One of the simplest pieces of advice I've ever seen, and one I don't see enough, is to be kind to yourself. Critique can be harsh. Critique can be rough. That doesn't mean that the whole process of critique should be so though. Quite often people try to defend things as criticism when they're not criticism, they're insults. You need to know the difference. You need to hold yourself to giving yourself critique, as opposed to insults.
Critique vs. Insult
For example, "I could have done a better job with the accent on Key NPC A" is good critique. Especially if you follow it up with specific points you think you could do better on (practicing the accent, imaginging some possible exchanges they could have, etc.) "How I handled NPC A sucked." Is not critique.
Yes, there is some critique in that second sentence - hence why people get confused - but there is no information in that sentence that is actionable. You don't know why it sucked. you don't know how it sucked. Worst of all, you've taken the whole thing - the whole portrayal of the character - and branded it all with the same mark.
Insult Free Zone
When reviewing what you want to improve, you need to keep insults out of the picture. Things like X sucked aren't helpful. All it is going to do is put you down and make you feel worse. Trust me, feeling like shit is not going to help you improve at anything. All it's going to do is make you worse - or even worse, it'll make you want to quit.
So if you need to phrase something as X Sucked, then make sure you can - and do - answer the Why. X sucked because I jumped the gun with it, I should have been more patient. X sucked because I completely flubbed my delivery of that threat, ruining the immersion. Those can work. At the least you have something to work with.
Accept You Don't Control Every Aspect
In a recent game I left feeling very poorly about my GMing because a couple key moments felt very phoned in. It didn't help that those scenes relied on skills I feel are still very weak, and I beat myself up pretty hard about it. The thing is though, when I reviewed the session in my head while part of the problem was my fault, part of it was out of my control.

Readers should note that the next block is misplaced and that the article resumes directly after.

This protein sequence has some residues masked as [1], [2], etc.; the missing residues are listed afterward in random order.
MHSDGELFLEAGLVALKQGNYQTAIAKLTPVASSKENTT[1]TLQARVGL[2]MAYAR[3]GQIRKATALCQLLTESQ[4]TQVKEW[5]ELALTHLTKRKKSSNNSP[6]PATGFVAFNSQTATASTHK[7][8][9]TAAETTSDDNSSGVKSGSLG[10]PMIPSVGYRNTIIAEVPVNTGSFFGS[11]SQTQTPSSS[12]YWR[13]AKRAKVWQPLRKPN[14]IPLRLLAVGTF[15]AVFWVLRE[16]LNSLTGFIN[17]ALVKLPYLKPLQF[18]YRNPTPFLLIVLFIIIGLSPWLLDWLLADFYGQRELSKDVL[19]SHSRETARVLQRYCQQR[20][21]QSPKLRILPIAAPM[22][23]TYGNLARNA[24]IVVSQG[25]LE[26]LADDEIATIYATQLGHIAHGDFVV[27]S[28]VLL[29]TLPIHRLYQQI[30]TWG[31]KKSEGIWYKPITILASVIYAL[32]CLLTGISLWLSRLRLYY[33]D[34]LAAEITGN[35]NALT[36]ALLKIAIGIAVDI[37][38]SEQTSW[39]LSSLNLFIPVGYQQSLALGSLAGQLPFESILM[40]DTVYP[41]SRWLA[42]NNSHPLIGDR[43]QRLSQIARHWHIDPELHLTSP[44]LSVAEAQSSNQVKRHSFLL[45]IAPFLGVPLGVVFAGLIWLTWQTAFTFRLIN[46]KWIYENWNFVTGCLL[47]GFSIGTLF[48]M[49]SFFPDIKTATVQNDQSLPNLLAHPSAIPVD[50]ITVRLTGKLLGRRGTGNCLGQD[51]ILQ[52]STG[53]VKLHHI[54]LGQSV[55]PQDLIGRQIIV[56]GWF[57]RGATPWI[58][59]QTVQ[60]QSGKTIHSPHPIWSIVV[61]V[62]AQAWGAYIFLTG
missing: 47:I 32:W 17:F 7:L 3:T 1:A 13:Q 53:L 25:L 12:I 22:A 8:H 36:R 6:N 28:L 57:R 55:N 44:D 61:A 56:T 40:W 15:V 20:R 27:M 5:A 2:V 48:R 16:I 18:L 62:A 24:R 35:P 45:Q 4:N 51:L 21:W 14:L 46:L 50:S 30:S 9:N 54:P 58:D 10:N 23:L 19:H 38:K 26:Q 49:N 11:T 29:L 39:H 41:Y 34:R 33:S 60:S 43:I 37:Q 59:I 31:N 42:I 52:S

What do you do when mid dramatic moment someone at the table makes an OOC comment unrelated to the game and suddenly everyone is out of the game world and back in the real world? It breaks the mood for everyone, and for the GM trying to deliver a key moment that's a death sentence for the scene. It sucks, but there's not much you can do about it.
Looking at that during self improvement there is stuff there to work on - like communicating to the players you'd appreciate no breaking from the game during tense moments and re-committing everyone to that idea - but that doesn't mean your flubbing the scene in question is because you failed to deliver. Something else happened. And that needs to be acknowledged.
Find The Good, Always
Finally, you need to make sure to find the good. I don't care how bad you botched a session you did something right. Even if it's just "I showed up and tried to run the game" it's something. Find the good. Find all the good. Remind yourself of the good things. Use them to beat back the sense of doing poorly. Improvement isn't about something being bad, it's about wanting something to be better - even if it is already good.
So go over those good things. Sandwich them around the bad. And keep it all in mind.
It should look something like:
- The Warlock's dream sequence went over well, and I had the right music queued up for it at the time.
- The Patron didn't come across as big and serious enough. It needs to have more power, more gravity to it. I need to be patient. It's a being of immense power and immortality, not someone worried about missing a sale.
- The reveal of the secondary villain happened with near perfect timing, and interrupting combat midround to do so made it work even better and the players seemed to like that.
See how it works?
Good. Employ it on yourself. It helps.